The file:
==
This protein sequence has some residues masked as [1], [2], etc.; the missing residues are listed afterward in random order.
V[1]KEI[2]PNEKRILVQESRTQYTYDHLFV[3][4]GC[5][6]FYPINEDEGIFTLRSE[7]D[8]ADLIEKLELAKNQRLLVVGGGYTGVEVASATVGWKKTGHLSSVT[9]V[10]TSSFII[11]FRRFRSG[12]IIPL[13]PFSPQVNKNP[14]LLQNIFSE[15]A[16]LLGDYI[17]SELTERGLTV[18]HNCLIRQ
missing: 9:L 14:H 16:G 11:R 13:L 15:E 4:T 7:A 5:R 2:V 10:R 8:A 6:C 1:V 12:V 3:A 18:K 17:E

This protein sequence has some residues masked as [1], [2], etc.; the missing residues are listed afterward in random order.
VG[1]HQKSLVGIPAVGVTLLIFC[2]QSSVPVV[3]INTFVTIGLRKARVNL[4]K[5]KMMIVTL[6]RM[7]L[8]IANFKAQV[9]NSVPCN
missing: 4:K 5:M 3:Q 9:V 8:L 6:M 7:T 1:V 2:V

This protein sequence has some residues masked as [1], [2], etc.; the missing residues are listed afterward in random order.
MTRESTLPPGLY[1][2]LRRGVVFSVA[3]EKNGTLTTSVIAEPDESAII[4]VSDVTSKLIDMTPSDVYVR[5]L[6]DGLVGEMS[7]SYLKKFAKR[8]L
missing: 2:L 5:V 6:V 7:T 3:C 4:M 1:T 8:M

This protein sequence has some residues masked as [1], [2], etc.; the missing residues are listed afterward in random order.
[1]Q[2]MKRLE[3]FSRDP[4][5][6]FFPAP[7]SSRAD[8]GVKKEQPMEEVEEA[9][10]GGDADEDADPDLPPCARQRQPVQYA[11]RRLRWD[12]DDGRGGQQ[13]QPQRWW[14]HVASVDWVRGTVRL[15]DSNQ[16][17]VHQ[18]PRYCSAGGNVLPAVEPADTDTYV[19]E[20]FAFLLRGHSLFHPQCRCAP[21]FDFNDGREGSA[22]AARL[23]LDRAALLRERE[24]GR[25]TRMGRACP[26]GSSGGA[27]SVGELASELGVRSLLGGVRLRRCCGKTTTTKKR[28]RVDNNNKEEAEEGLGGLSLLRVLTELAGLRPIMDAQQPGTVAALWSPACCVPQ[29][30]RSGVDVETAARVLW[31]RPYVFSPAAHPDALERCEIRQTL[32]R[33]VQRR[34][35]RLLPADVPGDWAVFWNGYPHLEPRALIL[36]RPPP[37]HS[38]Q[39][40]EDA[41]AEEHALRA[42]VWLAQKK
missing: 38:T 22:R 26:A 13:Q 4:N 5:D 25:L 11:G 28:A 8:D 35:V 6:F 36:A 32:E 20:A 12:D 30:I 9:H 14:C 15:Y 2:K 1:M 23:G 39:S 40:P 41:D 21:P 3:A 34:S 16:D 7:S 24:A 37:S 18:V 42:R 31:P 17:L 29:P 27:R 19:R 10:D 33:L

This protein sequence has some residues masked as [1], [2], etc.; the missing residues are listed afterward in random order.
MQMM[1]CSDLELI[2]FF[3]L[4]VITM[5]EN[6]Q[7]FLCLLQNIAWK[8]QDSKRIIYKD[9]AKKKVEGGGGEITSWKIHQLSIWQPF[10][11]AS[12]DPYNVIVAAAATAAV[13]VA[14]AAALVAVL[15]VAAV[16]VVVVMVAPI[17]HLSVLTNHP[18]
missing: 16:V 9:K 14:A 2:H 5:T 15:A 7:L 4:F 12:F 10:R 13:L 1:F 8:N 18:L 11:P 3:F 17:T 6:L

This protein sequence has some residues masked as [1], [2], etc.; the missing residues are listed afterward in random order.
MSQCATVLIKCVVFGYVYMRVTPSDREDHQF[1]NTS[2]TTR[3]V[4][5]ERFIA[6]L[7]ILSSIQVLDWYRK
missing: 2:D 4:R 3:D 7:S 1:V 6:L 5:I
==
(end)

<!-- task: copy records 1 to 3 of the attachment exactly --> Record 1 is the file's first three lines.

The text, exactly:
This protein sequence has some residues masked as [1], [2], etc.; the missing residues are listed afterward in random order.
V[1]KEI[2]PNEKRILVQESRTQYTYDHLFV[3][4]GC[5][6]FYPINEDEGIFTLRSE[7]D[8]ADLIEKLELAKNQRLLVVGGGYTGVEVASATVGWKKTGHLSSVT[9]V[10]TSSFII[11]FRRFRSG[12]IIPL[13]PFSPQVNKNP[14]LLQNIFSE[15]A[16]LLGDYI[17]SELTERGLTV[18]HNCLIRQ
missing: 9:L 14:H 16:G 11:R 13:L 15:E 4:T 7:A 5:R 2:V 10:R 8:A 6:C 1:V 12:V 3:A 18:K 17:E

This protein sequence has some residues masked as [1], [2], etc.; the missing residues are listed afterward in random order.
VG[1]HQKSLVGIPAVGVTLLIFC[2]QSSVPVV[3]INTFVTIGLRKARVNL[4]K[5]KMMIVTL[6]RM[7]L[8]IANFKAQV[9]NSVPCN
missing: 4:K 5:M 3:Q 9:V 8:L 6:M 7:T 1:V 2:V

This protein sequence has some residues masked as [1], [2], etc.; the missing residues are listed afterward in random order.
MTRESTLPPGLY[1][2]LRRGVVFSVA[3]EKNGTLTTSVIAEPDESAII[4]VSDVTSKLIDMTPSDVYVR[5]L[6]DGLVGEMS[7]SYLKKFAKR[8]L
missing: 2:L 5:V 6:V 7:T 3:C 4:M 1:T 8:M